Can someone buy a house for me?
There are a lot of people here in Atlanta who would do anything for their parents, especially considering how much our parents give to us over our lifetimes. For some people, this need to payback their parents for their generosity came to a head when the housing market burst and parents all over the state started losing their homes to foreclosure.
In order to recoup some of this lost investment, some children wanted to help their parents out by purchasing homes for them. But while this might seem like an incredibly sweet idea, people considering this should stop before they act because it could be considered fraud in some cases. Let's take a look.
When you purchase something for someone else you are considered to be a straw buyer. While there is generally nothing illegal about buying something for someone else, large purchases can be a different story because they oftentimes require financing from a bank. It's at this part of the process that things can go from innocent purchase to illegal activity.
When an individual applies for a mortgage, the bank's presumption is that the individual is going to be making the payments. By looking at a person's credit history, they determine the likelihood of the individual defaulting on payments, making a decision about whether to lend based on this information. But if another party, say the individual's parents, is making these payments instead, the bank doesn't know about the risk of default. It's because of this that you could be accused of fraud.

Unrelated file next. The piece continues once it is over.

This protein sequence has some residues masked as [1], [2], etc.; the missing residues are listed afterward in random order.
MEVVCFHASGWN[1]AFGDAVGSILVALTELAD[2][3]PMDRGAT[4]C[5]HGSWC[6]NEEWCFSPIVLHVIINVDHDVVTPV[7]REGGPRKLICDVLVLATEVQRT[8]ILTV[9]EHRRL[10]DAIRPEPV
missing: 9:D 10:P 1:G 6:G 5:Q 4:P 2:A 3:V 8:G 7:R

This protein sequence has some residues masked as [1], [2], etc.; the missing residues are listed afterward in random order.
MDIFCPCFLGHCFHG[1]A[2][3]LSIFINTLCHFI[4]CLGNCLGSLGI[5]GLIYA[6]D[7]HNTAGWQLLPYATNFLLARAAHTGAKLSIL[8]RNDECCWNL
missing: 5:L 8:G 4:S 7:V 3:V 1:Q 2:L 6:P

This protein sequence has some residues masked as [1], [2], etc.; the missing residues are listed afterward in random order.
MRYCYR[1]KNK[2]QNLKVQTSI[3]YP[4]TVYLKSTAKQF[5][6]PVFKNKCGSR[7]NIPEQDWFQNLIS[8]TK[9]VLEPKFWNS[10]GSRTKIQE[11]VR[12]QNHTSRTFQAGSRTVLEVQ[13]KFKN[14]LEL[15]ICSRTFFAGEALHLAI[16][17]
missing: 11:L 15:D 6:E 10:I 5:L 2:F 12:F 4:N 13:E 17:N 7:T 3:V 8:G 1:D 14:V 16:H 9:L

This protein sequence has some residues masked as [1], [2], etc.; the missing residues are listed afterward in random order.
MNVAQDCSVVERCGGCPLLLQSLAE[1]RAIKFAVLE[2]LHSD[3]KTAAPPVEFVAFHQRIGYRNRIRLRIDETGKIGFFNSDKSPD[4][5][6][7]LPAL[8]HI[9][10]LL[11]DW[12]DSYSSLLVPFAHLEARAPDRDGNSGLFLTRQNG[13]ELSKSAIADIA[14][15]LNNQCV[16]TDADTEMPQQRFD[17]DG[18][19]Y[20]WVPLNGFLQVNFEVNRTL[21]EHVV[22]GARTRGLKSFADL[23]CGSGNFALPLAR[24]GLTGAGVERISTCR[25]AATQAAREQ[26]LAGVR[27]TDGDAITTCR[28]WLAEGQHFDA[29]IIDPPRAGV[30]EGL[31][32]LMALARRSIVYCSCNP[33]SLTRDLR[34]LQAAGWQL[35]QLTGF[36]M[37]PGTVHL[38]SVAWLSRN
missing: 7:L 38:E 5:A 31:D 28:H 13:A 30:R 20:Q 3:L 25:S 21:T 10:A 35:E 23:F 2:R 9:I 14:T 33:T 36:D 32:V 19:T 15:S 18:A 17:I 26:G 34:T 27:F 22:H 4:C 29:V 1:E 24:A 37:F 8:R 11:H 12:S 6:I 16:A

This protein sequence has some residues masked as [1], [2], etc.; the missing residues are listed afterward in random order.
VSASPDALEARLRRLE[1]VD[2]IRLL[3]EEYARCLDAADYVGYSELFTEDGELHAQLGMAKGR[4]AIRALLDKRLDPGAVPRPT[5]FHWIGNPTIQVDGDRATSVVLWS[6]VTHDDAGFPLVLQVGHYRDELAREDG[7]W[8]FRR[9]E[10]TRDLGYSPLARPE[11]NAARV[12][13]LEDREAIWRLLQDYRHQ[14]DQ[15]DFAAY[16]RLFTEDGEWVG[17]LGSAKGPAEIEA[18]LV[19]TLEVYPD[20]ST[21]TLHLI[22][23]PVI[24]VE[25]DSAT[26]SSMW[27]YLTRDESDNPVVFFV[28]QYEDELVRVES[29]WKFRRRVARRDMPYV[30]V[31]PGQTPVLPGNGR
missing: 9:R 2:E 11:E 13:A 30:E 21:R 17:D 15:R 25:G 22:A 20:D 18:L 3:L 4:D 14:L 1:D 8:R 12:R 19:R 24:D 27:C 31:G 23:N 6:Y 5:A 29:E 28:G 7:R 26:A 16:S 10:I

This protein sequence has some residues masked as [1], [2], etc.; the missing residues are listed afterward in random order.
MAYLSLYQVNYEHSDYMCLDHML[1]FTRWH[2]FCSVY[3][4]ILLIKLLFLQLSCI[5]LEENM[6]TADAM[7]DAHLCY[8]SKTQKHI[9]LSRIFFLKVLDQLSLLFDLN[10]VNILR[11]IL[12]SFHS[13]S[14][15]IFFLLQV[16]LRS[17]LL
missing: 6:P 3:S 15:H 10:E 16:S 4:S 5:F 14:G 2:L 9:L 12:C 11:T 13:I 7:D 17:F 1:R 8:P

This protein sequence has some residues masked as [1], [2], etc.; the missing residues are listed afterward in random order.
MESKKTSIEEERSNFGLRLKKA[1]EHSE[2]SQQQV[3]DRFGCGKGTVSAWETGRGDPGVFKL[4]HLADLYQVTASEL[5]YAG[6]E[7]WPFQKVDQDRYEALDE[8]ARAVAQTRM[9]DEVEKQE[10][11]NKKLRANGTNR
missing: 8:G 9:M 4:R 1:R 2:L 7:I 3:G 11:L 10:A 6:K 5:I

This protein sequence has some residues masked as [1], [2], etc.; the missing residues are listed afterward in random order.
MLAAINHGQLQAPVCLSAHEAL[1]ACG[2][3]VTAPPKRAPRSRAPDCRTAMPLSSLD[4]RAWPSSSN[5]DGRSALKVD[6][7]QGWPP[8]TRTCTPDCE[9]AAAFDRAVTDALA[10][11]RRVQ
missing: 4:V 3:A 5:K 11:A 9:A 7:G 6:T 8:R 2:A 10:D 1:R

Not only do prosecutors here in Georgia take mortgage fraud incredibly serious, so too does the federal government. It can be very alarming to suddenly find yourself facing fraud charges for doing something that you thought was a favor to a loved one only to find out that you were actually doing something illegal. Like most people, you might not even know how to defend yourself against the charges, which is why you should know that you can always turn to a lawyer for help in cases like this.